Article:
There have been three significant resource wins for the quarry sector, each of which AQA CEO Wayne Scott says provide wider benefits for the industry.
From the AQA newsletter (Q&M Oct-November 20201).
The first win is the revised regulations proposed by the Ministry for the Environment (MfE) to rectify the restrictions on development around ‘wetlands’ announced last year in new freshwater regulations. MfE acknowledges this had impacted on 15.5 million tonnes per annum of current aggregate supply which would negatively affect achievement of the Government’s objectives on infrastructure projects and housing supply.
A consent pathway for quarries is now proposed, consistent with what the AQA suggested.
“Everything that we raised has been addressed,” says Wayne Scott.
“It’s been a bit painful and took some time, but we got there.”
The revised regulations are contained in an MfE discussion document Managing our Wetlands and accompanying regulatory impact statement. These propose to now define natural wetlands to exclude areas of pasture that have more than 50 percent ground cover
of exotic pasture species. Where a prohibition on development was in place under the initial regulations in an area which included natural wetlands, there will now be a consenting pathway for development within 100 metres of a natural wetland.
The MfE says the Government has recognised quarrying requires consenting pathways due to its national and/or regional significance and the occurrence of aggregates only in particular geographical locations.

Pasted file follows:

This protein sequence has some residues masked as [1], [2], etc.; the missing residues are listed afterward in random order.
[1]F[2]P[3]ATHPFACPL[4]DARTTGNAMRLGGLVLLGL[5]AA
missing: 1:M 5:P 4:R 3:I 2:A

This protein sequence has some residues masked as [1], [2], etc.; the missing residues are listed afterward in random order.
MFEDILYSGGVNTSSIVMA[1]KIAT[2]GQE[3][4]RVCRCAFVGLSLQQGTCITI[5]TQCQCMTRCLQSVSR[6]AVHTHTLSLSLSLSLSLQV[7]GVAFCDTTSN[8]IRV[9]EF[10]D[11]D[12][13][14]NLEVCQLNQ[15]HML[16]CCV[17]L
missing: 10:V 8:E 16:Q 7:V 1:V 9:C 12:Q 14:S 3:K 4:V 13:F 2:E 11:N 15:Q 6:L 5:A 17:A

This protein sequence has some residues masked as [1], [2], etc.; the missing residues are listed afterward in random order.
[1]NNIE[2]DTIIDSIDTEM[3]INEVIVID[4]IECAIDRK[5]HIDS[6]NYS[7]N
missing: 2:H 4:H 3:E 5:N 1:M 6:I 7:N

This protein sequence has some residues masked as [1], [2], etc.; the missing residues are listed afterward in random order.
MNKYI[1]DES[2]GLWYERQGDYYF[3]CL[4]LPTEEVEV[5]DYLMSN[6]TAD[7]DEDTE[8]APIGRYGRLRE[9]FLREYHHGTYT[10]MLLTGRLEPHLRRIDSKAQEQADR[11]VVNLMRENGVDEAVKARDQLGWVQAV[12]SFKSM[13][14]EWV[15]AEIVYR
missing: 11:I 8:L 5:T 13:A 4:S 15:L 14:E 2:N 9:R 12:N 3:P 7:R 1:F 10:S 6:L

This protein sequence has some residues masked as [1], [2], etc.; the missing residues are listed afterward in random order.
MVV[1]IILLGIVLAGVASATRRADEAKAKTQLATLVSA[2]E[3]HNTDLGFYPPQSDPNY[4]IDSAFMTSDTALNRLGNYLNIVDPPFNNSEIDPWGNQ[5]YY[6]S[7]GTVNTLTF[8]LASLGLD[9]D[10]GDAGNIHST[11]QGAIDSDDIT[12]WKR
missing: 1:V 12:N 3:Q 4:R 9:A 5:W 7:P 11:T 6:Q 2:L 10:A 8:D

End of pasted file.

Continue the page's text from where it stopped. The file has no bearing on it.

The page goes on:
The proposed changes continue to emphasise the preservation of ‘natural wetlands’ and regulate against inappropriate use and development, while providing a consent pathway for appropriate use and development.
The MfE says the obligation to offset any more than minor negative effects is consistent with the RMA’s direction to avoid, remedy or environment.
No carte blanche is provided for quarries in areas with natural wetlands – and Wayne Scott says that was never sought by the AQA or industry.
“Environmental protection is a good thing, and we support it but prohibiting development is not a viable option.”
Wayne says he cannot recall a recent quarry resource consent application that did not provide for some environmental gains.
“The key is to include in the application for a resource consent what the site will do to ensure positive outcomes for the local environment.”
Often quarries went well beyond what was required of them in environmental performance.
In its consultation with the Ministry for the Environment the AQA referred to case studies on three quarries – Isaac Construction’s quarry near Christchurch Airport, Fulton Hogan’s Stevensons site at Drury and Winstone Aggregates Pukekawa quarry in the Waikato.
“Each of these quarries and many others have been exemplars when it comes to managing natural wetlands and providing other environmental benefits. Often people have no idea that the park or community asset they are visiting, full of flora and fauna, was once a quarry.”
Submissions on the MfE discussion document and proposed new regulations close on 13 October.
Wayne Scott says it can only be hoped the changes are rapidly adopted by councils. The AQA and its Planning Committee will be closely monitoring things to see that the consenting pathways for development around wetlands don’t become bogs.